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Georgeconna

Wagon Chassis Colours and ?

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Hi lads,

I notice the Orange Bubbles have a grey Chassis, the MIR sheets at the time indicated a Black chassis on the painting instructions which is what I went with.

I am doing a few 20ft Flat Wagons and I notice  Wagon painting Instructions for the Keg Wagons also have a Black chassis.

What time frame did the Black Chassis Exist in before it turned to Bauxite or did the Black Chassis ever exist on the 22ft Flat Wagons at all?  Was it a freight flow colour or such? I cant seem to put a finger on a picture for me sins.

Tia

George.

 

 

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George, 

From my research, the cement bubbles never got a black chassis at the start, they were primer grey initially, and as they developed in traffic, they just got muckier as they went about their business, to the point where they appeared black. As to when a formal decision came about to actually paint them black, I'd be guesstimating mid 80's.

I've yet to find evidence of a black chassis on a 22' flat. Having been "up and under" one a few years ago (oh Matron!) , there's no evidence of actual paint. it's not bauxite, it's just rust/oxide.

But, I'll say this, I haven't put extensive time into researching this, just in case anyone gets excited, this is just a personal, (and not an IRM) observation, and I could be wildly off the mark, and welcome to be corrected. 

 

R

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Thanks GD,

I went with Red Oxide (just looked at the side of the paint tin!!) Phew but did paint 2 black and they do look smart to boot especially with the Blue Keg surrounds (were they ever blue!!), ah well the Airbrush will be back out tomorrow night. I'll have to knock the BR out of me with that Bauxite talk.

off to kip now.

G

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The Guinness flats NEVER had black chassis.

NO CIE wagon in standard grey (pre-1970) or later brown ever had a black chassis*. Bubble chassis were grey with grey livery, and grey with orange bubble livery. It was only when cream came along that a rare exception of a black chassis appeared. Modern bogie wagons often have black bogies with multicoloured springs; see the output of Limerick works - they don't seem to have been painting bogie frames in recent years.

Some wagons, like Taras, had the same blue on the chassis and bogies as the body, until repainted all brown. The Castlemungret stuff, though, was a rare exception.

Other common livery errors on wagons are brown bodies and grey roofs; ok for BR but not CIE. Possibly most well known is the Whitehead livery for "Ivan". Cream balconies, white roof and black ironwork should ALL be grey. The GNR ran a railway, not a fairground attraction!   😊

*   The VERY few exceptions were 3 or 4 "H" vans painted green (black chassis) for Tralee-Cork mail, a brief interlude about 1960-3. Green horse boxes had black chassis, grey ones didn't. 

Edited by jhb171achill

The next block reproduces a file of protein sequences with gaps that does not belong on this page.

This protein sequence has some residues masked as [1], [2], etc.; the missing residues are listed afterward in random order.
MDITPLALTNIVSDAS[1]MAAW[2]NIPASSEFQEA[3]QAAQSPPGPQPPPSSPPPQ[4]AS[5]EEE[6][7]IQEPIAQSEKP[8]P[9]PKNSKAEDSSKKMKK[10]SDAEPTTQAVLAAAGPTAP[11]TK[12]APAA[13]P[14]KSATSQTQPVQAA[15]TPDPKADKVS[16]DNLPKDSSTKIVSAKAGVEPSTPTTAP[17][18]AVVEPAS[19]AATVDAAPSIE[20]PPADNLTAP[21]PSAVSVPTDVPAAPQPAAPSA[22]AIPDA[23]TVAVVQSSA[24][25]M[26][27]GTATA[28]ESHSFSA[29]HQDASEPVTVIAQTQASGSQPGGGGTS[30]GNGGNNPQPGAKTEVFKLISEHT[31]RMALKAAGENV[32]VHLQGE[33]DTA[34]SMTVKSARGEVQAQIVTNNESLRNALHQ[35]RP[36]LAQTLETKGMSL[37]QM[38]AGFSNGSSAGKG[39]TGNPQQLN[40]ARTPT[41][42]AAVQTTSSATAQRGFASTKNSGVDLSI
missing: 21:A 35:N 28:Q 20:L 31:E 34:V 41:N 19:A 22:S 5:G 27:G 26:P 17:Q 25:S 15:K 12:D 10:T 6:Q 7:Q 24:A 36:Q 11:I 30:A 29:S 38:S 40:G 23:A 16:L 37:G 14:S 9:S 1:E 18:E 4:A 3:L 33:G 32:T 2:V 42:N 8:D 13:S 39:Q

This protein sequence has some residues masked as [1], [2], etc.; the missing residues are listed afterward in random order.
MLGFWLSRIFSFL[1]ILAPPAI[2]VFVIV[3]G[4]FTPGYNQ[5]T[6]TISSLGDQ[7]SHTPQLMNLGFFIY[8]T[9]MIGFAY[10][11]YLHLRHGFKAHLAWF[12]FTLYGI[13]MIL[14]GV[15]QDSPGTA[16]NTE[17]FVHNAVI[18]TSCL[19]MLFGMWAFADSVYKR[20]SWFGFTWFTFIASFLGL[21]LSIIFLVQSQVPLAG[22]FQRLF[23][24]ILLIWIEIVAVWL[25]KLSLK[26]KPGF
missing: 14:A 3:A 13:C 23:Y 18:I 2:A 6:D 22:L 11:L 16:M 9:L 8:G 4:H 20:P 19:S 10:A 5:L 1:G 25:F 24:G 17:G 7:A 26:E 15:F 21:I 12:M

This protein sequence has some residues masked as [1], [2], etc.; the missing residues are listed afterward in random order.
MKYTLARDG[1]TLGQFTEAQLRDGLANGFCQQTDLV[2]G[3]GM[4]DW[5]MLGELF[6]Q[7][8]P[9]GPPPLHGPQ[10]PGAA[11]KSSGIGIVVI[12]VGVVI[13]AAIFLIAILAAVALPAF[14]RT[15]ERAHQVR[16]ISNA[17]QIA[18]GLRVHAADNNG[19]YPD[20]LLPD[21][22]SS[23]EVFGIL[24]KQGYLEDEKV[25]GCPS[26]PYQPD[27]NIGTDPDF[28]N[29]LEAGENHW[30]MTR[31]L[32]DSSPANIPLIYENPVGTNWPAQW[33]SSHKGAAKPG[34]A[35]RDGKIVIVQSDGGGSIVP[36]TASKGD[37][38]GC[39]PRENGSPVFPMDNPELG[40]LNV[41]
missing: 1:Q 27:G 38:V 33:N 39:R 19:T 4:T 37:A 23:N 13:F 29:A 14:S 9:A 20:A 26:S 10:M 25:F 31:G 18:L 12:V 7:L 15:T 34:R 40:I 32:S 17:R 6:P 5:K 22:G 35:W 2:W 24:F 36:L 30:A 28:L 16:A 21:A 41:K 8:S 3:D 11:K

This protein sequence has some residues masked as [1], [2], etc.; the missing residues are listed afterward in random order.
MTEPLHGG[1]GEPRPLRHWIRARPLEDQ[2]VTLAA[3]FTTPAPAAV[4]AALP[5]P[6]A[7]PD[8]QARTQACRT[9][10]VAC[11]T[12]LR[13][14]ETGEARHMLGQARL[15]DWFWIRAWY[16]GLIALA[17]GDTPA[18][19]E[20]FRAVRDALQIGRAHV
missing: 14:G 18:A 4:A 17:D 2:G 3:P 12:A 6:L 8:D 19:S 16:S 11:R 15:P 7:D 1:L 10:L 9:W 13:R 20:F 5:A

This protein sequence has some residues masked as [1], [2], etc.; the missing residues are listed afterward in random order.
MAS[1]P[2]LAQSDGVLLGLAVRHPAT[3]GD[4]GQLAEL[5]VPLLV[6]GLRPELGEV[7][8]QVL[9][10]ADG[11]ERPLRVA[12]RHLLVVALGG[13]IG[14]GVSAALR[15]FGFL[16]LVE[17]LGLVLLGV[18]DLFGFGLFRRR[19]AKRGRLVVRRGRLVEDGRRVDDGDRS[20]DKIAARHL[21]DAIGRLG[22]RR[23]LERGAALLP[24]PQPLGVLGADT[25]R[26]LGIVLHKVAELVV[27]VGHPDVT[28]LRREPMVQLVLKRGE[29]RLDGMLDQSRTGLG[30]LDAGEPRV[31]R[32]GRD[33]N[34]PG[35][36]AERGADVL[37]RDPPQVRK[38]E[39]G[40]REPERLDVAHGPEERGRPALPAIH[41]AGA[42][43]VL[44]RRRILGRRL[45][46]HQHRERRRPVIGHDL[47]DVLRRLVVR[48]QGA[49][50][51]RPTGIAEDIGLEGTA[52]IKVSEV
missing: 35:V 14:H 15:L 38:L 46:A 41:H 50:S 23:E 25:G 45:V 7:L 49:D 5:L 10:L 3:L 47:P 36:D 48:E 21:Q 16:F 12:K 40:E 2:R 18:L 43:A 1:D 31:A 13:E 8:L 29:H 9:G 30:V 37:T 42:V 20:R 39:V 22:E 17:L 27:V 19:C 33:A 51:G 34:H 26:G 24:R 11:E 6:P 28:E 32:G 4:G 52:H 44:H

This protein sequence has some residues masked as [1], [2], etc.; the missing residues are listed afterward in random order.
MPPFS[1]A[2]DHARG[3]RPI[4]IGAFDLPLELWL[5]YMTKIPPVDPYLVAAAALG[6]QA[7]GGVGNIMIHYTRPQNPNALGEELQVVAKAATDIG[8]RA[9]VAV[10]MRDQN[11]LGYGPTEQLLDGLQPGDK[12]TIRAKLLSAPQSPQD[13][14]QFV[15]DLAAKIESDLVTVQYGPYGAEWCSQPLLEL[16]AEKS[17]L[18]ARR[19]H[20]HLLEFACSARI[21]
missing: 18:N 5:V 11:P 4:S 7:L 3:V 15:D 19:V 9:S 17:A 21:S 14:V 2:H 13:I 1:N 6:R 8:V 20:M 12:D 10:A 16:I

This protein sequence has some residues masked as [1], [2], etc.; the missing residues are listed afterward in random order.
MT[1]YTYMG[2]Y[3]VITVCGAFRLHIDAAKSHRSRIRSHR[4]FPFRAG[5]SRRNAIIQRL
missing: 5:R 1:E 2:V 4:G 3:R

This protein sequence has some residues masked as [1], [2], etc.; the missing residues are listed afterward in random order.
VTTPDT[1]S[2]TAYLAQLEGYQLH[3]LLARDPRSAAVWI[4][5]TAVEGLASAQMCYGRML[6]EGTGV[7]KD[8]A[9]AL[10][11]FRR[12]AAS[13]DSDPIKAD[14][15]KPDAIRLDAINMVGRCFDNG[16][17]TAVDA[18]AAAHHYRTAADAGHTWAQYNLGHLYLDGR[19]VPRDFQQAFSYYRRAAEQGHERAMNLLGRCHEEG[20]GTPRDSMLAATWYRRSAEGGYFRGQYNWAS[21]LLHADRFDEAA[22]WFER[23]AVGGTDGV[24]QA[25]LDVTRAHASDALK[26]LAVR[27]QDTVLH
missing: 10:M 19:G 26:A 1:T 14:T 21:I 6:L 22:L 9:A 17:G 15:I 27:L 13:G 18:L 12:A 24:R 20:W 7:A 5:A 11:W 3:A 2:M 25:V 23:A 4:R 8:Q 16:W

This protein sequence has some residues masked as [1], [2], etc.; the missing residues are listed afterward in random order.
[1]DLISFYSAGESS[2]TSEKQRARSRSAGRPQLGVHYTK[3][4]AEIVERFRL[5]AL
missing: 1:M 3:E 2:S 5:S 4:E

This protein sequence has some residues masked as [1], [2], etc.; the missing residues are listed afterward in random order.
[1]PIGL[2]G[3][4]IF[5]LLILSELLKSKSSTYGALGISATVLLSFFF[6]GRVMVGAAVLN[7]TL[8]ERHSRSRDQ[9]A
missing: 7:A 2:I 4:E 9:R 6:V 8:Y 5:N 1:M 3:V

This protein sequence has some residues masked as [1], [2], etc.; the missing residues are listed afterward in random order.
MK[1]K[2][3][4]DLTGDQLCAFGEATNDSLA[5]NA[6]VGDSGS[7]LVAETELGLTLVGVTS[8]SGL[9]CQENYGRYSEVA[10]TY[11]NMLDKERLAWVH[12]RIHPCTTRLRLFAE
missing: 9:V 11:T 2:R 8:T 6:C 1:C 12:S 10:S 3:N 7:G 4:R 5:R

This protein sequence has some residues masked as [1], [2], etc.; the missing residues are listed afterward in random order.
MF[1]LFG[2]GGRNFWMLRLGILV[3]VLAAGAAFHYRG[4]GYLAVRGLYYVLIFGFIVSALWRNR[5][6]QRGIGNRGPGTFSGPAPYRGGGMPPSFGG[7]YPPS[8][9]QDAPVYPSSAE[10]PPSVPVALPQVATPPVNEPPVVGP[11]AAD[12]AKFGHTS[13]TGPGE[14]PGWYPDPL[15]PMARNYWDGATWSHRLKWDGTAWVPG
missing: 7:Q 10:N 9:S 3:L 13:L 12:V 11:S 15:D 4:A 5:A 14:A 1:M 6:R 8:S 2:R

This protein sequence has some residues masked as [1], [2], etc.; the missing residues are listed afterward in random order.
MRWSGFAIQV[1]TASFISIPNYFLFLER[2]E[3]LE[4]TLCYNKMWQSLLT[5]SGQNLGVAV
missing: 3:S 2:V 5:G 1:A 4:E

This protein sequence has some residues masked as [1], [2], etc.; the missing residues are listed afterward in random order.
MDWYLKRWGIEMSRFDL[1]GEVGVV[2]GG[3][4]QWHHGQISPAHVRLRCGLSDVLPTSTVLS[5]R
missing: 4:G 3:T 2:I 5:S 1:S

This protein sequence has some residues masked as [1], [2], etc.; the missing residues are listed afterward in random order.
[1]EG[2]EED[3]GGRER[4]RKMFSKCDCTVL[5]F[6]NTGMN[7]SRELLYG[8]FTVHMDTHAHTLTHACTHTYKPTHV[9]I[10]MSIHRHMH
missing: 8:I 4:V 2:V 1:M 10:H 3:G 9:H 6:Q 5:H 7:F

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Re the colour change on vans from grey to red/brown, was this done purely for paint supply reasons or did the red/brown colour indicate a fitted vehicle or anything?

Mark

 

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Hi Mark

It was just a livery change. British Rail had a period where brown meant fitted and grey unfitted, but that didn't apply here. Fitted and unfitted alike were all grey until around 1970/1, and anything painted after that was all brown. Mind you, many were NOT painted after that date, and clearly hadn't been for years. As late as 1975/6, a very occasional "H" van still sported a stencilled "flying snail"; I photographed one that way in the Crossmolina Siding at Ballina in summer 1976.

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Tks for that. I'd always assumed that brown meant fitted here as well. I should have known they wouldn't have been that organised!

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9 hours ago, ei6jf said:

 I'd always assumed that brown meant fitted here as well. 

Interesting point you raise, ei6jf.  It could easily be assumed by many, indeed, so the point is probably worth emphasising.

The Great Northern did, in later days, paint some vans brown and have them fitted for passenger trains, but as far as I can gather it was not an exact science by far, and is probably best disregarded as policy by modellers. The UTA also began to paint some vans brown, although with their almost total neglect of repainting anything, it is as likely to have been quite random!

 

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Wouldn't bother too much in my experience of working on wagonry at Swindon they all ended up as a gungy brown colour.Andy 

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2 hours ago, Andy Cundick said:

Wouldn't bother too much in my experience of working on wagonry at Swindon they all ended up as a gungy brown colour.Andy 

Especially for UTA. Nondescript dirt really is the only realistic thing there.

CIE stock was just as tatty into the late 1950s, though all grey initially; but once steam disappeared you'd need to be more careful of correct livery as goods stock was somewhat tidier from the 60s.

Edited by jhb171achill

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